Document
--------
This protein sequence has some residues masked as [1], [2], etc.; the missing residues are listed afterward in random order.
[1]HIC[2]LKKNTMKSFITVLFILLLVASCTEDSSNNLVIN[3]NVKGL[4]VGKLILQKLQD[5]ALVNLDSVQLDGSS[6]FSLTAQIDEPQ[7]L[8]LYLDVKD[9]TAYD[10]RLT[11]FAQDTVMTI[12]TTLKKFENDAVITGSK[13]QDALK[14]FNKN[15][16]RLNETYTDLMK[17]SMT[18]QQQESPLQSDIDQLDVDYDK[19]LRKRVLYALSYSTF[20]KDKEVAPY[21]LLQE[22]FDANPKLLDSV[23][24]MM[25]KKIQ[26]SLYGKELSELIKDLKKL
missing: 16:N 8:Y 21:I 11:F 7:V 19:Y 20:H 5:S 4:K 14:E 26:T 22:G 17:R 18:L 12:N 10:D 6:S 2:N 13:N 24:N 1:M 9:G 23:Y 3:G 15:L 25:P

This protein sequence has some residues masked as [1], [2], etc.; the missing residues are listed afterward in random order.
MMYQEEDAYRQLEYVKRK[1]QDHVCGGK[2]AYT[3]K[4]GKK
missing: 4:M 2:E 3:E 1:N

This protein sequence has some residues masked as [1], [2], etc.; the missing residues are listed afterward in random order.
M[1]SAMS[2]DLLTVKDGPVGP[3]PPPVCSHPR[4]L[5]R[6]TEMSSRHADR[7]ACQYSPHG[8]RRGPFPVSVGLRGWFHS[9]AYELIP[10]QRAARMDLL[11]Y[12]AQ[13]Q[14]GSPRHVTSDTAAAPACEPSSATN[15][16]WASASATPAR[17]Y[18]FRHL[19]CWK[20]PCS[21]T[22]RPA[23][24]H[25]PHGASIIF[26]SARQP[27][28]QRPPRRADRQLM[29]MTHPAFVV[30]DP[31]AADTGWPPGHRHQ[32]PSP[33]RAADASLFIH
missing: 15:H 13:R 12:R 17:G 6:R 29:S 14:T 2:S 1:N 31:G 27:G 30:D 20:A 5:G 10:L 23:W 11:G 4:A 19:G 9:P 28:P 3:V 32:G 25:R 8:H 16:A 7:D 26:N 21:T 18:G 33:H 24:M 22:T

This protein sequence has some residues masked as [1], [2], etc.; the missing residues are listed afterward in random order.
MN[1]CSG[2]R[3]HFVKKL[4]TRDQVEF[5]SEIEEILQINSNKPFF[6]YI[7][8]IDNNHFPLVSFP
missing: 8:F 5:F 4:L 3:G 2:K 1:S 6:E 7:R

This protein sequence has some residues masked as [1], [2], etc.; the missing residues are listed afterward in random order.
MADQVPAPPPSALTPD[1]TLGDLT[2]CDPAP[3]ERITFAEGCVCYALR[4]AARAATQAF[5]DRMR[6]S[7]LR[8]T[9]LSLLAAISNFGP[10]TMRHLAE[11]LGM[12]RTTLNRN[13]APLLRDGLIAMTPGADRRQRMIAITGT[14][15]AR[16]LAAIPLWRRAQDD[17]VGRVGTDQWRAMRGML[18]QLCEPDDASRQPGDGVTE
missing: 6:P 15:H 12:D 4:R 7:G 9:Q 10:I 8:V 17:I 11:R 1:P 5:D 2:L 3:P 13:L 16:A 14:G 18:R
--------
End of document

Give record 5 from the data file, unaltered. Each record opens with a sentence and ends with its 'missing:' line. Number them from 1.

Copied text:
This protein sequence has some residues masked as [1], [2], etc.; the missing residues are listed afterward in random order.
MADQVPAPPPSALTPD[1]TLGDLT[2]CDPAP[3]ERITFAEGCVCYALR[4]AARAATQAF[5]DRMR[6]S[7]LR[8]T[9]LSLLAAISNFGP[10]TMRHLAE[11]LGM[12]RTTLNRN[13]APLLRDGLIAMTPGADRRQRMIAITGT[14][15]AR[16]LAAIPLWRRAQDD[17]VGRVGTDQWRAMRGML[18]QLCEPDDASRQPGDGVTE
missing: 6:P 15:H 12:D 4:R 7:G 9:Q 10:I 8:V 17:I 11:R 1:P 5:D 2:L 3:P 13:L 16:A 14:G 18:R